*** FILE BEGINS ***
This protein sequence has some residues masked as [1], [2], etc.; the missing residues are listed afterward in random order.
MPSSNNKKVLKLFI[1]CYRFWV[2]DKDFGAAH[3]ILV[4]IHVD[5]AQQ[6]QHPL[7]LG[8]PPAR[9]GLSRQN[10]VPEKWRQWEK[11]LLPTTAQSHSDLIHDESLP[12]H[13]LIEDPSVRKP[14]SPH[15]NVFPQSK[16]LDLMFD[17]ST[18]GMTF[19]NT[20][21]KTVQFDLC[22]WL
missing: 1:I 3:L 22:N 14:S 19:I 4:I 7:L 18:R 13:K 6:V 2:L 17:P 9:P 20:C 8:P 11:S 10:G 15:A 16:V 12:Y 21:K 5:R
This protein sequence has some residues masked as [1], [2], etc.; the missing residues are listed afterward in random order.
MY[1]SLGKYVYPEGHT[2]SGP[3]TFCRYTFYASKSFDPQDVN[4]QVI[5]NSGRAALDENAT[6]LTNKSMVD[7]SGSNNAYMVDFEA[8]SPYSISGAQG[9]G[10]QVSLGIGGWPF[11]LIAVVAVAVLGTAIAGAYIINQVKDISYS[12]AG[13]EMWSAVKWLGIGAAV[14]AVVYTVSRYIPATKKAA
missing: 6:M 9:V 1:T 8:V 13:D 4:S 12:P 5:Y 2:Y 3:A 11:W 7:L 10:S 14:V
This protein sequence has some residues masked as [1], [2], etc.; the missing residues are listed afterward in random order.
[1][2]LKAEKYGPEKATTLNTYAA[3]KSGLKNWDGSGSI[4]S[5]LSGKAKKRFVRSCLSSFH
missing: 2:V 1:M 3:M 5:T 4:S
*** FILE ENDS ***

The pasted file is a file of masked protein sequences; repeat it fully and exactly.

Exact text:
This protein sequence has some residues masked as [1], [2], etc.; the missing residues are listed afterward in random order.
MPSSNNKKVLKLFI[1]CYRFWV[2]DKDFGAAH[3]ILV[4]IHVD[5]AQQ[6]QHPL[7]LG[8]PPAR[9]GLSRQN[10]VPEKWRQWEK[11]LLPTTAQSHSDLIHDESLP[12]H[13]LIEDPSVRKP[14]SPH[15]NVFPQSK[16]LDLMFD[17]ST[18]GMTF[19]NT[20][21]KTVQFDLC[22]WL
missing: 1:I 3:L 22:N 14:S 19:I 4:I 7:L 18:R 13:K 6:V 2:L 17:P 9:P 20:C 8:P 11:S 10:G 15:A 16:V 12:Y 21:K 5:R
This protein sequence has some residues masked as [1], [2], etc.; the missing residues are listed afterward in random order.
MY[1]SLGKYVYPEGHT[2]SGP[3]TFCRYTFYASKSFDPQDVN[4]QVI[5]NSGRAALDENAT[6]LTNKSMVD[7]SGSNNAYMVDFEA[8]SPYSISGAQG[9]G[10]QVSLGIGGWPF[11]LIAVVAVAVLGTAIAGAYIINQVKDISYS[12]AG[13]EMWSAVKWLGIGAAV[14]AVVYTVSRYIPATKKAA
missing: 6:M 9:V 1:T 8:V 13:D 4:S 12:P 5:Y 2:Y 3:A 11:W 7:L 10:S 14:V
This protein sequence has some residues masked as [1], [2], etc.; the missing residues are listed afterward in random order.
[1][2]LKAEKYGPEKATTLNTYAA[3]KSGLKNWDGSGSI[4]S[5]LSGKAKKRFVRSCLSSFH
missing: 2:V 1:M 3:M 5:T 4:S